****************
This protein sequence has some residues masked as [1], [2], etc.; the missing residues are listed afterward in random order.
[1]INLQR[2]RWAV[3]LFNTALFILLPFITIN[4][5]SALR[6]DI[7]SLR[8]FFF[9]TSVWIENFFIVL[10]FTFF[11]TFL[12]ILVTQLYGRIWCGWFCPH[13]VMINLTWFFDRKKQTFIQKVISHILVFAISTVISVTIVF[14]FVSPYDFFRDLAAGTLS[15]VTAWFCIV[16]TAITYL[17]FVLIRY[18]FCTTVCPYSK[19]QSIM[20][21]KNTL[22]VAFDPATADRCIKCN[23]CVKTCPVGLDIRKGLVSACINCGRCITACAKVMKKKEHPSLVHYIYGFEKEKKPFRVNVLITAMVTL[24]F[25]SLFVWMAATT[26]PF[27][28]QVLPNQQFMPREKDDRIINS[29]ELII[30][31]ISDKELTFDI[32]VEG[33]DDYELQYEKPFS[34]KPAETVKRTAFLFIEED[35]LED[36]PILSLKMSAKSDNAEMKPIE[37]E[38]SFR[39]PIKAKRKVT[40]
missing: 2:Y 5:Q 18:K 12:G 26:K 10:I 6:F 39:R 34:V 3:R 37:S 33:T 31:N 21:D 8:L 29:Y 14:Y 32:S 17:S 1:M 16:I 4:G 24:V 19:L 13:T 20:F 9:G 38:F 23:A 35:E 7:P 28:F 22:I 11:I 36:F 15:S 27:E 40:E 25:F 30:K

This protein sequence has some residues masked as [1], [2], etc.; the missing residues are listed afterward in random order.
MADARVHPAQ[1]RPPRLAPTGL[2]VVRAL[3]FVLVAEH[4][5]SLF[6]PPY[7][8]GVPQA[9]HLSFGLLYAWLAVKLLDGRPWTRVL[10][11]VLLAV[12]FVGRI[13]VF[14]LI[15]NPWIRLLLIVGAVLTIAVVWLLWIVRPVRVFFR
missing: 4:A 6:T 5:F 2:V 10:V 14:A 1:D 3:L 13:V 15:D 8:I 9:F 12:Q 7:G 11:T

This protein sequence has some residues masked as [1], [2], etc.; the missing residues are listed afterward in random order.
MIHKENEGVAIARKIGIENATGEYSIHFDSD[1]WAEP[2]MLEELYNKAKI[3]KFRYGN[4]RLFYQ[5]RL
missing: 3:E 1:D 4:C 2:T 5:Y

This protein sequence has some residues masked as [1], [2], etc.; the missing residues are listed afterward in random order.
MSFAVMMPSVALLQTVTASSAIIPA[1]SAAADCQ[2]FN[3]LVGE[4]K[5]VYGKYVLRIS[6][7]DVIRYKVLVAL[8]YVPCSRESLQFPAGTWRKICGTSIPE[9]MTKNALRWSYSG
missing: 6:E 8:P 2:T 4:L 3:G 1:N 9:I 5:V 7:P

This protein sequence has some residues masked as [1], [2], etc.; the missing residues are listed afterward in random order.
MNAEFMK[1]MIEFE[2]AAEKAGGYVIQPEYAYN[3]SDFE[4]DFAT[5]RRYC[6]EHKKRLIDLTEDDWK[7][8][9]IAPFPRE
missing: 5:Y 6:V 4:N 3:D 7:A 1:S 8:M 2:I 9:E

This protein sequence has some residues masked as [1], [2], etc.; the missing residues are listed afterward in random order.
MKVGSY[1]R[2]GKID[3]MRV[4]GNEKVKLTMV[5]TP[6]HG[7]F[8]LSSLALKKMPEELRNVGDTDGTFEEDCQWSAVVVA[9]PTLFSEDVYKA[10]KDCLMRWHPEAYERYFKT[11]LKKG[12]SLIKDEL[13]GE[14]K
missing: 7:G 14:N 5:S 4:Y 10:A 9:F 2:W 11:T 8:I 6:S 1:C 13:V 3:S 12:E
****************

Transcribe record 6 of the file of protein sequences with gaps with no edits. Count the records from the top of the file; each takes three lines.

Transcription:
This protein sequence has some residues masked as [1], [2], etc.; the missing residues are listed afterward in random order.
MKVGSY[1]R[2]GKID[3]MRV[4]GNEKVKLTMV[5]TP[6]HG[7]F[8]LSSLALKKMPEELRNVGDTDGTFEEDCQWSAVVVA[9]PTLFSEDVYKA[10]KDCLMRWHPEAYERYFKT[11]LKKG[12]SLIKDEL[13]GE[14]K
missing: 7:G 14:N 5:S 4:Y 10:A 9:F 2:W 11:T 8:I 6:S 1:C 13:V 3:S 12:E